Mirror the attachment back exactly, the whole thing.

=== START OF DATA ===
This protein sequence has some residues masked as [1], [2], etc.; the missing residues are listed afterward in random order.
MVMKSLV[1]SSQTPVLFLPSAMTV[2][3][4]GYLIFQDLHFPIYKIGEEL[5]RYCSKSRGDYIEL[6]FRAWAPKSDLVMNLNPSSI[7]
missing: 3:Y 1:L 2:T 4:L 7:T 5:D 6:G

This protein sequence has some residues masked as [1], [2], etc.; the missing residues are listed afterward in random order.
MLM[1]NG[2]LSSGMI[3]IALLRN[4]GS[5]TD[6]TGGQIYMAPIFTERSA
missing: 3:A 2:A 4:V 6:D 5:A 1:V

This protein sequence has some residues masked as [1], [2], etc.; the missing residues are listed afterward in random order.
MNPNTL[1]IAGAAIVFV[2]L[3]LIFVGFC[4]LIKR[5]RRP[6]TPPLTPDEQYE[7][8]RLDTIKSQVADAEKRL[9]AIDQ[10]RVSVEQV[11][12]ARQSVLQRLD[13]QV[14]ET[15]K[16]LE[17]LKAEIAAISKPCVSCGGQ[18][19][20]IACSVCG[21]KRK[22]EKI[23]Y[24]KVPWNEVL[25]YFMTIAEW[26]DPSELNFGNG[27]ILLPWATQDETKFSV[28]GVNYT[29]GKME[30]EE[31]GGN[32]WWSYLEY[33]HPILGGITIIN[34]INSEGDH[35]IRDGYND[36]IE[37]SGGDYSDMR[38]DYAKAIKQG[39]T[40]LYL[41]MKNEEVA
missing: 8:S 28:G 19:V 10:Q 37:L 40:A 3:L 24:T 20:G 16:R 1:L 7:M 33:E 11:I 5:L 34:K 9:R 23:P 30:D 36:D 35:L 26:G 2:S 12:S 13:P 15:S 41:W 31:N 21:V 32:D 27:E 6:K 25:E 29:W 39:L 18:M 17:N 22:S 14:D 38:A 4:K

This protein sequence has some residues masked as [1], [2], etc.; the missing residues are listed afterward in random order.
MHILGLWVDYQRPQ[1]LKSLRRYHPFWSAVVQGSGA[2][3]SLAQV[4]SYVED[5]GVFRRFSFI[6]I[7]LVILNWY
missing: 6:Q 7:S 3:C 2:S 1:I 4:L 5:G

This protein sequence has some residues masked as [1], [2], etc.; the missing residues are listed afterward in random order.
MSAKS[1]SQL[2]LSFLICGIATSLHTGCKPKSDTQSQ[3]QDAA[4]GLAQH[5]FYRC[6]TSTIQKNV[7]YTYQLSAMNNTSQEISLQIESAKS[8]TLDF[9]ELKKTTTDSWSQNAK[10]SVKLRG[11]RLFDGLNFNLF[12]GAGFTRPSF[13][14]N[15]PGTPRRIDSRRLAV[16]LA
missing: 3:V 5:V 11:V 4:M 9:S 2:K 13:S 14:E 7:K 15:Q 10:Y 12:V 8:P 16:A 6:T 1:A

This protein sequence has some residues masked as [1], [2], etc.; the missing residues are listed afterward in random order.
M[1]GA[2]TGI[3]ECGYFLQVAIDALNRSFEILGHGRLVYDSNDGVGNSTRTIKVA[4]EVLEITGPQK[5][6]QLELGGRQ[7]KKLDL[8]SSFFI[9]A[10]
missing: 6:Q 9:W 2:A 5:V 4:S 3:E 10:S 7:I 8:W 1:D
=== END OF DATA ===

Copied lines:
This protein sequence has some residues masked as [1], [2], etc.; the missing residues are listed afterward in random order.
MVMKSLV[1]SSQTPVLFLPSAMTV[2][3][4]GYLIFQDLHFPIYKIGEEL[5]RYCSKSRGDYIEL[6]FRAWAPKSDLVMNLNPSSI[7]
missing: 3:Y 1:L 2:T 4:L 7:T 5:D 6:G

This protein sequence has some residues masked as [1], [2], etc.; the missing residues are listed afterward in random order.
MLM[1]NG[2]LSSGMI[3]IALLRN[4]GS[5]TD[6]TGGQIYMAPIFTERSA
missing: 3:A 2:A 4:V 6:D 5:A 1:V

This protein sequence has some residues masked as [1], [2], etc.; the missing residues are listed afterward in random order.
MNPNTL[1]IAGAAIVFV[2]L[3]LIFVGFC[4]LIKR[5]RRP[6]TPPLTPDEQYE[7][8]RLDTIKSQVADAEKRL[9]AIDQ[10]RVSVEQV[11][12]ARQSVLQRLD[13]QV[14]ET[15]K[16]LE[17]LKAEIAAISKPCVSCGGQ[18][19][20]IACSVCG[21]KRK[22]EKI[23]Y[24]KVPWNEVL[25]YFMTIAEW[26]DPSELNFGNG[27]ILLPWATQDETKFSV[28]GVNYT[29]GKME[30]EE[31]GGN[32]WWSYLEY[33]HPILGGITIIN[34]INSEGDH[35]IRDGYND[36]IE[37]SGGDYSDMR[38]DYAKAIKQG[39]T[40]LYL[41]MKNEEVA
missing: 8:S 28:G 19:V 10:Q 37:L 40:A 3:L 24:T 20:G 16:R 1:L 7:M 33:E 11:I 5:L 34:K 9:R 23:P 30:D 36:D 35:L 26:G 2:S 12:S 13:P 15:S 41:W 31:N 21:V 32:D 27:E 6:K 25:E 29:W 39:L 18:M 17:N 22:S 14:D 38:A 4:K

This protein sequence has some residues masked as [1], [2], etc.; the missing residues are listed afterward in random order.
MHILGLWVDYQRPQ[1]LKSLRRYHPFWSAVVQGSGA[2][3]SLAQV[4]SYVED[5]GVFRRFSFI[6]I[7]LVILNWY
missing: 6:Q 7:S 3:C 2:S 1:I 4:L 5:G

This protein sequence has some residues masked as [1], [2], etc.; the missing residues are listed afterward in random order.
MSAKS[1]SQL[2]LSFLICGIATSLHTGCKPKSDTQSQ[3]QDAA[4]GLAQH[5]FYRC[6]TSTIQKNV[7]YTYQLSAMNNTSQEISLQIESAKS[8]TLDF[9]ELKKTTTDSWSQNAK[10]SVKLRG[11]RLFDGLNFNLF[12]GAGFTRPSF[13][14]N[15]PGTPRRIDSRRLAV[16]LA
missing: 3:V 5:V 11:V 4:M 9:S 2:K 13:S 14:E 7:K 15:Q 10:Y 12:V 8:P 16:A 6:T 1:A

This protein sequence has some residues masked as [1], [2], etc.; the missing residues are listed afterward in random order.
M[1]GA[2]TGI[3]ECGYFLQVAIDALNRSFEILGHGRLVYDSNDGVGNSTRTIKVA[4]EVLEITGPQK[5][6]QLELGGRQ[7]KKLDL[8]SSFFI[9]A[10]
missing: 6:Q 9:W 2:A 5:V 4:S 3:E 10:S 7:I 8:W 1:D